Most parents know how to distract a child by engaging him in some other activity but few of us think about using humor as a distraction. When you see a power struggle looming because he won't put on his snowsuit, try to put it on yourself. Your mock cries of, ``This doesn't fit me!'' will tickle his funny bone and likely defuse the situation.
In the spirit of ``an ounce of prevention . . .,'' Ucci tells parents to anticipate a child's needs and reactions. If six cousins are visiting on Christmas, how will your preschooler cope with sharing? Talk about it -- ``I wonder how you'll feel if your cousins want to play with your teddy bears? -- and problem-solve: ``You don't have to share all your toys; we could put the bears in the closet . . .''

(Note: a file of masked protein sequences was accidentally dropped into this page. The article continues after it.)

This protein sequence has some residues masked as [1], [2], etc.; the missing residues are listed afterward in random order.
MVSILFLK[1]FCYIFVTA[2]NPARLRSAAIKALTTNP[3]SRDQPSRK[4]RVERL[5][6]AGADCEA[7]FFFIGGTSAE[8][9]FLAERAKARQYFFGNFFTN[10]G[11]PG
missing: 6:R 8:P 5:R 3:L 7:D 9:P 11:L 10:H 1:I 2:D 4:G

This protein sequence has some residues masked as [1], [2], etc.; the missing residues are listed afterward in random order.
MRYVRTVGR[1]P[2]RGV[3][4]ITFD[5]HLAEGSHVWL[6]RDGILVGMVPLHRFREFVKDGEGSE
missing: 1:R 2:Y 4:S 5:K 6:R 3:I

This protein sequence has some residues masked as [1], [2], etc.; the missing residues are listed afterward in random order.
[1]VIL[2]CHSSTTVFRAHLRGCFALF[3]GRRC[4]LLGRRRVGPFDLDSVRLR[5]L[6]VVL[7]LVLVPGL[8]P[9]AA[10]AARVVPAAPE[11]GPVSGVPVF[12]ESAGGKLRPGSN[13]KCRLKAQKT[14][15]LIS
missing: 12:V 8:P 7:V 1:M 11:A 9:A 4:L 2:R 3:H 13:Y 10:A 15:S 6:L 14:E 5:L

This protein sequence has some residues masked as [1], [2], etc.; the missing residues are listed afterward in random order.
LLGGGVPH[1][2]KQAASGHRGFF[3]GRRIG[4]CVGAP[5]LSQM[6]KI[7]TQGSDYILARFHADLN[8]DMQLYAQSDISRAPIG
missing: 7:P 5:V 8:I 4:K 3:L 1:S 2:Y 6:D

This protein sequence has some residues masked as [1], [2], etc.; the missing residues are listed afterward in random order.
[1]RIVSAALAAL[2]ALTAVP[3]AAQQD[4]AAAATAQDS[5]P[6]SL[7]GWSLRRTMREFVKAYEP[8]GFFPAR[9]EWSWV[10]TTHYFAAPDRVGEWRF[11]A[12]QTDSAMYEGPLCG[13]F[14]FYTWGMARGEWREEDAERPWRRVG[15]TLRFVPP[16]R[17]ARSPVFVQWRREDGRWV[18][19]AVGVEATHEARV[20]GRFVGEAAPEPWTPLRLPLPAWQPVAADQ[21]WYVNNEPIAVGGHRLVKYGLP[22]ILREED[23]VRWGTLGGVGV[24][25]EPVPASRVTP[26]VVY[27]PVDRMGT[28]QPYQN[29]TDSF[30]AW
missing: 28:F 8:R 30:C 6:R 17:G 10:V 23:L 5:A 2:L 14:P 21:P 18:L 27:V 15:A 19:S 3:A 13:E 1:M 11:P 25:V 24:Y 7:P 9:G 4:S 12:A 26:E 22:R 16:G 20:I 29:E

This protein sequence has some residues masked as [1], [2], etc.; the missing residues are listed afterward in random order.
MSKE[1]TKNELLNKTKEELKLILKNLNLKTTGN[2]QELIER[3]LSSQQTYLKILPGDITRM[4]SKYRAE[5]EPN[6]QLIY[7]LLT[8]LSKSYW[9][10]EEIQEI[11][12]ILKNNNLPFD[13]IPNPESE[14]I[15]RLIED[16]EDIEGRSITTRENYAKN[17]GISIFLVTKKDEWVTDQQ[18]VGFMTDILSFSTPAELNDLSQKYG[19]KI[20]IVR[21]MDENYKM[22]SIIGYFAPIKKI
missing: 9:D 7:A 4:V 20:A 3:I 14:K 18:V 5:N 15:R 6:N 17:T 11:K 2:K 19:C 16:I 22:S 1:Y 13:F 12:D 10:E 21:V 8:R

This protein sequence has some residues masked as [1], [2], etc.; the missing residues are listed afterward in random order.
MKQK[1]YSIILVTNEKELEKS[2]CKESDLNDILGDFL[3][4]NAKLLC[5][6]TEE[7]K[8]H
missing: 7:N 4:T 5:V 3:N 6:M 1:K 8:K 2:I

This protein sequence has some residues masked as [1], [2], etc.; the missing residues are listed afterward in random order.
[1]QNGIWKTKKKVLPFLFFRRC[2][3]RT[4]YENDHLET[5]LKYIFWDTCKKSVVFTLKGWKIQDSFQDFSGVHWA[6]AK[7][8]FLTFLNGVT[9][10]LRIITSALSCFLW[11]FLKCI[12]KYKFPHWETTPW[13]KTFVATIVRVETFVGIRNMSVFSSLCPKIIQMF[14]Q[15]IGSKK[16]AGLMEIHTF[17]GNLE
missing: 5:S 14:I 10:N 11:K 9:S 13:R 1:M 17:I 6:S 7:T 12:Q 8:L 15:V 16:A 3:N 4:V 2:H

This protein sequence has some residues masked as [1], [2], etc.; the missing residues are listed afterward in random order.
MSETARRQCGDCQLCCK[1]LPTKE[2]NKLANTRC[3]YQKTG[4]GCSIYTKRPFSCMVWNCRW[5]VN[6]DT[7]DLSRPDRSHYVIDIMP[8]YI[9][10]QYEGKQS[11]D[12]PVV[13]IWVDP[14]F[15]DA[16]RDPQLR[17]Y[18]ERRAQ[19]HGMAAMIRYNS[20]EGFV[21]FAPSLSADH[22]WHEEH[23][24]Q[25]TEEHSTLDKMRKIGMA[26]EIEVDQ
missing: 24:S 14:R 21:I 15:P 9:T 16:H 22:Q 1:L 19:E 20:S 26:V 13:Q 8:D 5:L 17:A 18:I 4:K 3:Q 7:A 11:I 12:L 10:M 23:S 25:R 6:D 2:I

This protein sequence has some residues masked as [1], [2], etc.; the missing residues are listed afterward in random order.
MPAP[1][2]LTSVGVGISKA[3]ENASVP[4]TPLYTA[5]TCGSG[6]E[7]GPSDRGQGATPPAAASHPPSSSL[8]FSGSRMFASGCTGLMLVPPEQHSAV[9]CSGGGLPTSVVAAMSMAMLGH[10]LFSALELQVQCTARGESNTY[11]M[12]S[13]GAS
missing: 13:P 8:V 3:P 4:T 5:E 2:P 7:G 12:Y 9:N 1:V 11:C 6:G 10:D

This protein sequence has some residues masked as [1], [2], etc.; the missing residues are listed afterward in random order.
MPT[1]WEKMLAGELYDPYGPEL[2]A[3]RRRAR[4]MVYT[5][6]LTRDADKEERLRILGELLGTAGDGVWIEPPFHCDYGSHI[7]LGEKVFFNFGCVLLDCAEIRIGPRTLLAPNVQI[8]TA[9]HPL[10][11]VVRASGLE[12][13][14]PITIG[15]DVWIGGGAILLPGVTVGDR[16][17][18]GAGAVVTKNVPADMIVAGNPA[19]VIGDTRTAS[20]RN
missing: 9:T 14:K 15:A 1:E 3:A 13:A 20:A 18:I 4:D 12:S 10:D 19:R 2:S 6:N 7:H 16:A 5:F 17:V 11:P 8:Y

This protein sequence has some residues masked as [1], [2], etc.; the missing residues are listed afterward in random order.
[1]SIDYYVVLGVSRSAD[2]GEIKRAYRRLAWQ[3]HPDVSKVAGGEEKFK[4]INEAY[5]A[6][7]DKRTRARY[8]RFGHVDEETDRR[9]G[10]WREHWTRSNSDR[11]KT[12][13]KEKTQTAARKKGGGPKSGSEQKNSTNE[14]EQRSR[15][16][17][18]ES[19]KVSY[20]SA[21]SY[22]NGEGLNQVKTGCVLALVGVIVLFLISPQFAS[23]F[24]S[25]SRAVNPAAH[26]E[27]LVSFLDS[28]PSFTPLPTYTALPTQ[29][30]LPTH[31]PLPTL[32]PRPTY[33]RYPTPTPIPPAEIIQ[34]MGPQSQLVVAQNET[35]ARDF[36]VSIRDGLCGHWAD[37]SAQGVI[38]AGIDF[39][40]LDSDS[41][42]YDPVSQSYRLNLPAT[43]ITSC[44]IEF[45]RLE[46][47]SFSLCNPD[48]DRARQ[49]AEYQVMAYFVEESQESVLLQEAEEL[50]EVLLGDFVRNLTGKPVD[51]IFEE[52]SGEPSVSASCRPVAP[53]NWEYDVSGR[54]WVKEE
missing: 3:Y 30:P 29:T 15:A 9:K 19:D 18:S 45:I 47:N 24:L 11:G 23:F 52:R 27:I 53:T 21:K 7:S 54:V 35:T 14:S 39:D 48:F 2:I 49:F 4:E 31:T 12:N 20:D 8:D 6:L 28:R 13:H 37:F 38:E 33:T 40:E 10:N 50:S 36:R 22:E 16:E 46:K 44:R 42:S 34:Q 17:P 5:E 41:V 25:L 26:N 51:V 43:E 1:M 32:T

Adding these strategies to your repertoire will reduce power struggles but may not eliminate them. When one erupts, Chris Giguere's advice is to end it as fast as possible. ``It's your choice to let it escalate or not. You're the adult,'' she says.
``Then it's up to the adult to be able to move on.''